Skido is now ready to throw the first punch, he has even moulded it but Kankpala is not exposing his cheek well enough. He hangs his right arm a little above his eyes level expertly waiting to block it while aiming to use his right hand for a rewarding uppercut on Skido’s jaw.
“Watch your leg! Ski!” Tamara yells out to Skido who has exposed his right leg to Kankpala. It is obvious Tamara has taken side. However, she also fears that the rotten-mouthed wins this fight. If he does, game over! But if only Tamara gets a glimpse of what Skido has in stock for her after the war.
“Thanks, babe!” Skido got the info and readjusted his stance, his speck has been smashed as he gyrates his legs unsteadily. His heart pants heavily and his two arms swinging in the air, aiming for a perfect target on Kankpala’s face. Kankpala, on the other hand, has lost his target. “You witch! Oloshi,” he curses Tamara.
Unexpectedly, Skido takes this opportunity to launch his first strong fist. Accurately, it goes straight to his left cheek. Ouch! This thing sends an excruciating pain to Kankpala’s brain.
“Ahaa! Omo ogbatie!” He sends his uppercut but it’s too late. It misses, thus sending him off balance, as he staggers stupidly to Skido’s left. This earns Skido another chance to wrack a soldier-like blow on his mouth. Then, the wounded Kankpala collapses to the ground, grunting with blood spewing through his black lips. The rapturous cheers that emanate from other dwellers are heard across other streets. Skido is seen waving his hands proudly in victory and forgetting that he has sold Kankpala a demon’s soul.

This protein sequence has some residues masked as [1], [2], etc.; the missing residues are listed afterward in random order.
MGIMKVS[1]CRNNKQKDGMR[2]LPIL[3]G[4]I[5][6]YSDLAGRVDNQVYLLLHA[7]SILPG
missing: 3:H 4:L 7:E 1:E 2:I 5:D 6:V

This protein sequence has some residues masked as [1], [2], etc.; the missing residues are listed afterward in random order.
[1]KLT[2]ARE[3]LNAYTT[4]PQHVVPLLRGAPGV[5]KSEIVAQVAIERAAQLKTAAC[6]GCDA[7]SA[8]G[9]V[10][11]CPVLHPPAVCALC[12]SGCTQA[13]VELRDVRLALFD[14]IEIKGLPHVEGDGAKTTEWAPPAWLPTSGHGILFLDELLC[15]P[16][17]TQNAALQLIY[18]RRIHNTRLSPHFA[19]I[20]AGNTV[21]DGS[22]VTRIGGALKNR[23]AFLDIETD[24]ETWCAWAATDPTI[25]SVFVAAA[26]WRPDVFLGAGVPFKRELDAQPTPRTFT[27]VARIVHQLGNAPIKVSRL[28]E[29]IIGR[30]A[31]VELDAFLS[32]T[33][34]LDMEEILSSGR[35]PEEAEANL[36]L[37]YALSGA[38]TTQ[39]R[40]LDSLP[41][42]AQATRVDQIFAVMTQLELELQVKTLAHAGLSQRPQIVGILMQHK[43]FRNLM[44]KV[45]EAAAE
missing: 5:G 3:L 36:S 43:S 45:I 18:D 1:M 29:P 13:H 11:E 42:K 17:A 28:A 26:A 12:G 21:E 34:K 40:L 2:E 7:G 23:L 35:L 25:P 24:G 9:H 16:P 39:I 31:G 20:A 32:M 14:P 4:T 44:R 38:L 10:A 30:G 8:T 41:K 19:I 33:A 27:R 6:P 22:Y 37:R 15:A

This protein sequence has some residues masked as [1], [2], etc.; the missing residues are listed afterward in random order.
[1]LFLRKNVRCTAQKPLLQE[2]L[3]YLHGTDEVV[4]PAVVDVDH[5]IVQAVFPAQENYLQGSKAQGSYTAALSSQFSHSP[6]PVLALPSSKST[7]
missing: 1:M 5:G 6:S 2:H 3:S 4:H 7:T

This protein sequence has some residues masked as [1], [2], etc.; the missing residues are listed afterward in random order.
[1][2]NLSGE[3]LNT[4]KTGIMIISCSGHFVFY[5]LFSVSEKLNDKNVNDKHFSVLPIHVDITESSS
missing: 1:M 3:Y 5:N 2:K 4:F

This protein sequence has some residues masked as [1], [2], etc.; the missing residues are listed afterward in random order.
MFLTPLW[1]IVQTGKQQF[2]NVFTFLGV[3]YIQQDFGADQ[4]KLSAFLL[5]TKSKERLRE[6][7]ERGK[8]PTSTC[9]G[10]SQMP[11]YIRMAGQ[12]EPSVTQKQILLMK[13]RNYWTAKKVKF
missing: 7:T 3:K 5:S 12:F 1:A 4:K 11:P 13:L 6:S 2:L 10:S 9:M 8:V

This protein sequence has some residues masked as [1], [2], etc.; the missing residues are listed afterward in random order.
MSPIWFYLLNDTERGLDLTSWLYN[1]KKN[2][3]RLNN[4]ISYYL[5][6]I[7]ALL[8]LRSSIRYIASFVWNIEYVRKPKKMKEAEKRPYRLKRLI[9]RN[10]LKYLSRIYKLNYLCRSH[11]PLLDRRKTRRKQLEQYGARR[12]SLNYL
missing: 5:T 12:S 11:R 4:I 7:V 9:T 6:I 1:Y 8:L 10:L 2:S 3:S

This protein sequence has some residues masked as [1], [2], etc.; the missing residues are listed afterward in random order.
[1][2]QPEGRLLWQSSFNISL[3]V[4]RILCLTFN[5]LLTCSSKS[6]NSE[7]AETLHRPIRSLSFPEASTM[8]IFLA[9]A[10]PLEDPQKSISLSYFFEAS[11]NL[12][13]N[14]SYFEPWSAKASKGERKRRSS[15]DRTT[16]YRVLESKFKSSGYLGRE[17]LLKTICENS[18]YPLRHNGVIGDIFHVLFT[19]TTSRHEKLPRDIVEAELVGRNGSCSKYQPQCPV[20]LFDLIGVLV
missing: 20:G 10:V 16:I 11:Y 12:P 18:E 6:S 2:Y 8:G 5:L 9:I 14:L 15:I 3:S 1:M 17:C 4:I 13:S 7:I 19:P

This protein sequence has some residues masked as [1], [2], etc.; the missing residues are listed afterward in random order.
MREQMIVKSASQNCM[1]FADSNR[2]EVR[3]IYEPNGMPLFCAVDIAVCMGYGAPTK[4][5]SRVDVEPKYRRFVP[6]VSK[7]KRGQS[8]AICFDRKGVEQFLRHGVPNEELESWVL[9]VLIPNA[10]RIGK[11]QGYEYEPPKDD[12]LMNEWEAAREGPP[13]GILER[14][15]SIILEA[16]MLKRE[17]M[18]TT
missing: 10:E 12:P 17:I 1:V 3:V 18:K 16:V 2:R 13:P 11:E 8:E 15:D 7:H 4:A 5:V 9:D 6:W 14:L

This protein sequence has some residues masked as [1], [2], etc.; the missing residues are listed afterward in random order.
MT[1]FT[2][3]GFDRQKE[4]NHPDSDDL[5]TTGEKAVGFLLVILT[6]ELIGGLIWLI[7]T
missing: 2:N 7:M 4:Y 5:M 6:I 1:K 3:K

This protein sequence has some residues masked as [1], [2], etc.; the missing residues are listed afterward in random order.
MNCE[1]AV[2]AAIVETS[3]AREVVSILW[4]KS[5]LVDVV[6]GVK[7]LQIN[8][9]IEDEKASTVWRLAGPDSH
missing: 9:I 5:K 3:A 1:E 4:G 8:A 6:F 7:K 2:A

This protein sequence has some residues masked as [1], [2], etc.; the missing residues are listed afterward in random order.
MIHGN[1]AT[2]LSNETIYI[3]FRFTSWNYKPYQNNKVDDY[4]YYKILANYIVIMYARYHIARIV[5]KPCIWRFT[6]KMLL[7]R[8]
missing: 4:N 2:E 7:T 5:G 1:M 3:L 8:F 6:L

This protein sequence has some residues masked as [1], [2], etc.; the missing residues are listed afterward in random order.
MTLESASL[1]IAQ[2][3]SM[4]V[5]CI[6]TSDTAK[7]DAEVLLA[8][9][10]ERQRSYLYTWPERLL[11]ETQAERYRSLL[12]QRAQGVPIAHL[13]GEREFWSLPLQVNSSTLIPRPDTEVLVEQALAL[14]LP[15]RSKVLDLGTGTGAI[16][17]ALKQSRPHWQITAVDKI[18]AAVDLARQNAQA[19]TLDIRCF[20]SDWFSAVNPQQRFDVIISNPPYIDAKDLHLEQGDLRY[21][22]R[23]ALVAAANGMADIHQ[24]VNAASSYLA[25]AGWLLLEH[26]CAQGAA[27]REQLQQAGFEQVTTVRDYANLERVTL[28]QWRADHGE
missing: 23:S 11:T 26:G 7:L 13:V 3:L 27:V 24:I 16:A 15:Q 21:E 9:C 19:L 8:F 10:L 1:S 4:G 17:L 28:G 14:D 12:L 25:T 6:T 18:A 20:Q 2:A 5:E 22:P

“Skido, he is heading for the dagger!” Tamara charges. She seems concerned. But before the proud Skido reaches for the dagger, Kankpala has grabbed it and forcefully thrust it into his chest!
“Ahrrgh!” Skido’s body crumbles on the ground after seconds of gasping for air. Kanpala, out of fear for killing his boss drops the dagger and disappears to thin air.
“Jesus!” Tamara yells as she watches the crowd scampering away living Skido to die. “Where’s Sandra?” Tamara suddenly remembers she has been expecting a rescue team.
“Tamara!” Sandra’s voice yells from afar. The darkness has overwhelmed most corners and she barely sees her. She waves from a car beckoning her to come quickly but Tamara asks her to drive closer instead. Then Sandra’s black Jeep pulls over at the spot Skido is lying.
“Tamara, what are you doing?” Sandra screams.
“I can’t leave him here!”
“What? why? Do you know him?”
“I’m sorry Sandra I can’t. I’ll explain later! Are you helping me or not?!”
Sandra opens the car and the dying body of Skido squeezes in. The jeep races away.
As they cut the Inyana Ikpaja’s interjection touching down lane that heads to Cele Express, siren blaring of police car makes it way to Babaowo with its beams lightening the way.
Few minutes later, Sandra looks at the badly wounded Skido and returns it to her friend. Her expression is uncertain as wrinkles of annoyance queued on her face. “Tamara, this is a goddamn night for Christ sake and police check points are everywhere!”
Tamara throws a quizzical look. “What?”